This should be an interesting end to the year for auto stocks.
First, you’ve got the White House shifting into high gear on President Joe Biden’s push into electric vehicles. Biden announced approval of the first $900 million that will be spent in the U.S. to build EV charging stations throughout 35 states. The effort is all part of the $1 trillion infrastructure bill that was approved late last year.
Then you have the lingering shortage of semiconductors, which are critical for building both EVs and gasoline-powered vehicles. Volkswagen (OTCMKTS:VWAGY) projects that the shortage will continue through the middle of next year.
Throw in record inflation in the U.S., rising interest rates and the ongoing war between Russia and Ukraine, and you’ve got an incredibly dynamic set of factors that will weigh on auto stocks in the fourth quarter.
How do you cut through the mess? Here’s a start, as we look at seven top auto stocks that you should be paying attention to as we head into the final months of 2022.
|GT||Goodyear Tire & Rubber||$10.70|
The Goodyear Tire & Rubber Company (GT)
Until The Jetsons comes to life or until we finally get those cool hoverboards promised to us in Back to the Future, it appears that vehicles will continue to need tires for a long time – no matter how the engines are powered.
The Goodyear Tire & Rubber Company (NASDAQ:GT) traces its history more than 100 years. Its footprint includes manufacturing facilities in 23 countries, and it makes tires under the Sava, Dunlop, Goodyear, Cooper Tires, Fulda, Kelly Tires and Debica brands.
Granted, GT stock is down by 50% so far this year. But the company is also consistently beating analysts’ expectations when it’s time to issue an earnings report.
The most recent report – Q2 2022 – was no different. Revenue of $5.21 billion was better than the $4.98 billion that analysts expected. Earnings per share of 46 cents was 9 cents per share better than the Street expected.
Goodyear could be a company vulnerable to a recession – the American Automobile Association reports drivers are more inclined to put off tire replacements in an economic downturn. But the company’s products will remain in demand – and the buyers will return as the economy improves.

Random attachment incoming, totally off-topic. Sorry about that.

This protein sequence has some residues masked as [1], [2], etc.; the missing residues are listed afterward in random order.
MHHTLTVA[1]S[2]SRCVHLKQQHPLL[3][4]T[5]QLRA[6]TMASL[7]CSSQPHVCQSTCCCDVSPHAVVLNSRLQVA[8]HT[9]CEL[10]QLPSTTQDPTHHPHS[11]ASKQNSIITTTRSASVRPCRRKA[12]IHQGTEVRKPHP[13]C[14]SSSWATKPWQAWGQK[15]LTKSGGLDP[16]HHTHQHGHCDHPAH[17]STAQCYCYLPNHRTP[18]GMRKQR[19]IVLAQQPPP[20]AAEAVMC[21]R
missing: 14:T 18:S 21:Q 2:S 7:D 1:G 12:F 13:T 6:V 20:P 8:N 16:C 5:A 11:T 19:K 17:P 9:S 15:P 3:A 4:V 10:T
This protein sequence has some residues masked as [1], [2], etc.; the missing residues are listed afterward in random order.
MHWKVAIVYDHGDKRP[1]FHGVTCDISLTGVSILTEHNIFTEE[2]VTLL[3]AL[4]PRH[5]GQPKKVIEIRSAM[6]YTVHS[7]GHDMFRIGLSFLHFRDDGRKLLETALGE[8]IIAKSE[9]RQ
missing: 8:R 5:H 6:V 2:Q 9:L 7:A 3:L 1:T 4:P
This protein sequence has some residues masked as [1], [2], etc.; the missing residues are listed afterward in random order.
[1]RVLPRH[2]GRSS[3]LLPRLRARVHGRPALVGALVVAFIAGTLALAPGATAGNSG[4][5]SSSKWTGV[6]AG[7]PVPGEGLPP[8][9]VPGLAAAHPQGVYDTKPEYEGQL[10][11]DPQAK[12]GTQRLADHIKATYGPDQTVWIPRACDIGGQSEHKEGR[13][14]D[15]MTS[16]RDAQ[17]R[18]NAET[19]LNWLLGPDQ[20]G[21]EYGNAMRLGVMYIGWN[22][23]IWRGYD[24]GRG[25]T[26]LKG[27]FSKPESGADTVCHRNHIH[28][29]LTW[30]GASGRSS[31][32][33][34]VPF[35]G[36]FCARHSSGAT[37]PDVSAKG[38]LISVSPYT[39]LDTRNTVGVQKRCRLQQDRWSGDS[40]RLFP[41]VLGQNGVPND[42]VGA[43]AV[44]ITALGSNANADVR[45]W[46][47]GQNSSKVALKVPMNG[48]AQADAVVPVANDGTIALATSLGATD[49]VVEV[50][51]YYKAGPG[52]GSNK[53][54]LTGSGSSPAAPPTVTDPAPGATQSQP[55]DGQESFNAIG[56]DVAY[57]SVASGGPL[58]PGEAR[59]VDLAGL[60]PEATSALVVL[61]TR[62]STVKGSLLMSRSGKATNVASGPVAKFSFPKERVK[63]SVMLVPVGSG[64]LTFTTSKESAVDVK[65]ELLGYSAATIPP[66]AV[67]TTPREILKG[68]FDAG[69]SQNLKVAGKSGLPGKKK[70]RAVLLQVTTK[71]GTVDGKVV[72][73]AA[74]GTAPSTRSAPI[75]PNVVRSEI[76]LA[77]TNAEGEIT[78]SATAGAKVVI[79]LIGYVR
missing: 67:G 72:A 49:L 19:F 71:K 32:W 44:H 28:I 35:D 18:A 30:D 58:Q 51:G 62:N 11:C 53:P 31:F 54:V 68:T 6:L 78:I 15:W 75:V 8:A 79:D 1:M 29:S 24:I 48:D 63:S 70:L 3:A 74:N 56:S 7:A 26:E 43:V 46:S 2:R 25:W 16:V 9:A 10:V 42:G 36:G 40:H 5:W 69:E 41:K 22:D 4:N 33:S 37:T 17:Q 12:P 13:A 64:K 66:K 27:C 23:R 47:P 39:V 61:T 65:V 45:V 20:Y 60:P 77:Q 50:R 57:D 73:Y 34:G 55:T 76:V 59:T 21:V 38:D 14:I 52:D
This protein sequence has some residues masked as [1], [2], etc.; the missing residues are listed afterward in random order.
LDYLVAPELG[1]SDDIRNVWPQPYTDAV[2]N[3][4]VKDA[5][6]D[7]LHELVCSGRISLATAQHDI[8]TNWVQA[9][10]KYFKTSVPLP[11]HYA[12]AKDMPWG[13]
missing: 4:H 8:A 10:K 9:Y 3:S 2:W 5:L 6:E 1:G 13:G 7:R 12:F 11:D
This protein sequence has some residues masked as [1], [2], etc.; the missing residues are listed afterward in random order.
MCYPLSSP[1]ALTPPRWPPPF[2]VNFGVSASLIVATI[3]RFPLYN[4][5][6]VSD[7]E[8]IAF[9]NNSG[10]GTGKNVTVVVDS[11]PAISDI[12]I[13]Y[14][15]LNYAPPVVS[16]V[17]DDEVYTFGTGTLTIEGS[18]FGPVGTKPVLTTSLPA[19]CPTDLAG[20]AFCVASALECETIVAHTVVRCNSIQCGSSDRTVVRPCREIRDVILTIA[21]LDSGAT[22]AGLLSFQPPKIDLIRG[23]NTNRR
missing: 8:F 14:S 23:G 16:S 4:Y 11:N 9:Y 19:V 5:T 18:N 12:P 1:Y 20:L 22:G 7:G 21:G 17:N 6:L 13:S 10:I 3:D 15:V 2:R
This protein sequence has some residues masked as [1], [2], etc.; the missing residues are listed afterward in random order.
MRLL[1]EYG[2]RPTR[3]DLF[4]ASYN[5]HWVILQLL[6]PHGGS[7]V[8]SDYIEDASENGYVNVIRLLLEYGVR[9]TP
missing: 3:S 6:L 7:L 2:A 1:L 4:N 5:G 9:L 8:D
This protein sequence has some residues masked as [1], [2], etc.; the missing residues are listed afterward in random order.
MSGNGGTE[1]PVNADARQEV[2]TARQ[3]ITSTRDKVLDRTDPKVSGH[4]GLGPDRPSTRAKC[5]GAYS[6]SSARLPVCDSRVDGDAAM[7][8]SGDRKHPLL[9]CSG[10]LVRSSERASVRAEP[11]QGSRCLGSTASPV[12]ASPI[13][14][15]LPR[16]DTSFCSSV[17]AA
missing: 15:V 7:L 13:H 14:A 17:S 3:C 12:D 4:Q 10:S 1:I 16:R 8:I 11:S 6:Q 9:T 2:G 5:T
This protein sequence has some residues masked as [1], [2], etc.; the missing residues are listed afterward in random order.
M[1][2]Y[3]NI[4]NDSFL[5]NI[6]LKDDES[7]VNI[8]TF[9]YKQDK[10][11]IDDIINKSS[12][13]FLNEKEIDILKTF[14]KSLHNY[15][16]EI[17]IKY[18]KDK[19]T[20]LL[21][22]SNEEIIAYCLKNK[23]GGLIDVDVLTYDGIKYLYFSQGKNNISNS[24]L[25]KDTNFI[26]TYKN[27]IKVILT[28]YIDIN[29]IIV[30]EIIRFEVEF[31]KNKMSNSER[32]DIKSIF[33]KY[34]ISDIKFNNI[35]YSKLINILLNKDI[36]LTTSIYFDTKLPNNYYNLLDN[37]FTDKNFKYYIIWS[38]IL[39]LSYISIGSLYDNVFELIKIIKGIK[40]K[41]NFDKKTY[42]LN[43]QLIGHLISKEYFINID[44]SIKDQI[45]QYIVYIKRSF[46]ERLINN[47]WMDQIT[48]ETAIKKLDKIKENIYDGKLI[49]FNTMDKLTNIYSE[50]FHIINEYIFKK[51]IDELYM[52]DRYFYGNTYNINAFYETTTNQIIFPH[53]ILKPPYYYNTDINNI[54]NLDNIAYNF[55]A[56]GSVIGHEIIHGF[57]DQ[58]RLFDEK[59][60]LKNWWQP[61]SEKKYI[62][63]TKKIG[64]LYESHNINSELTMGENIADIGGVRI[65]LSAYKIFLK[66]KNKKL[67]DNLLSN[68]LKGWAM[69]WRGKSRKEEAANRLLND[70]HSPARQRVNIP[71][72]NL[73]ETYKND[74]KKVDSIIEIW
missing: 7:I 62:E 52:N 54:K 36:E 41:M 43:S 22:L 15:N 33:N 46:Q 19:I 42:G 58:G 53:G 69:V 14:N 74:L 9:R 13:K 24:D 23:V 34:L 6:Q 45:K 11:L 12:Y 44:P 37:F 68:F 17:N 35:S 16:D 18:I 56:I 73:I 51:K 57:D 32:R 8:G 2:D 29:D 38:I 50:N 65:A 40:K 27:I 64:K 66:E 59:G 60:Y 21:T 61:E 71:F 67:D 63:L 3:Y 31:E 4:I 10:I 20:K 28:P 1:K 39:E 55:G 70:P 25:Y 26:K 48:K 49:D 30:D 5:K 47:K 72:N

GT stock is on sale these days and has a “C” rating in my Portfolio Grader.
Ford Motor (F)
Ford even has an EV version of its famed F-150 pickup, the F-150 Lightning. The company just announced a price hike as it’s reopening orders for the F-150 Lightning, bumping the price between $6,000 and $8,500 higher and raising the minimum price to $47,000.
Earnings for the second quarter were sterling. Revenue of $37.91 billion was a 56% increase from a year ago, and beat analysts’ expectations of $35.18 billion. EPS of 68 cents per share was better than the 45 cents that analysts predicted.
F stock is down by 45% this year, but it has a “B” rating in the Portfolio Grader.
You can’t call Tesla (NASDAQ:TSLA) a legacy automaker. CEO Elon Musk is far too much of a maverick to be a legacy anything – but that seems to have worked out for Tesla. The EV company is the arguable leader in the space, with a market cap of more than $700 billion that leaves all the other companies in the dust.
TSLA stock down 30% so far on the year, but as I wrote recently, the company will surely rebound in the near future. As EVs become more commonplace and the U.S. rolls out its network of charging stations, Tesla will be even more popular.
Need more convincing? Don’t forget to look at the numbers. Q2 revenue of $16.93 billion matched expectations, and EPS of 76 cents was much better than the 60 cents per share that analysts expected.
TSLA stock has an “A” rating in the Portfolio Grader.
Tata Motors Limited (TTM)
It’s time to diversify your selection of auto stocks. U.S.-based stocks have plenty of headwinds, as discussed. But if you want to look at investing in a group of auto stocks, then India-based Tata Motors (NYSE:TTM) is a tempting target.
Tata Motors got its start nearly 80 years ago as a manufacturer of locomotives. But by the 1990s it was a serious player in passenger vehicles.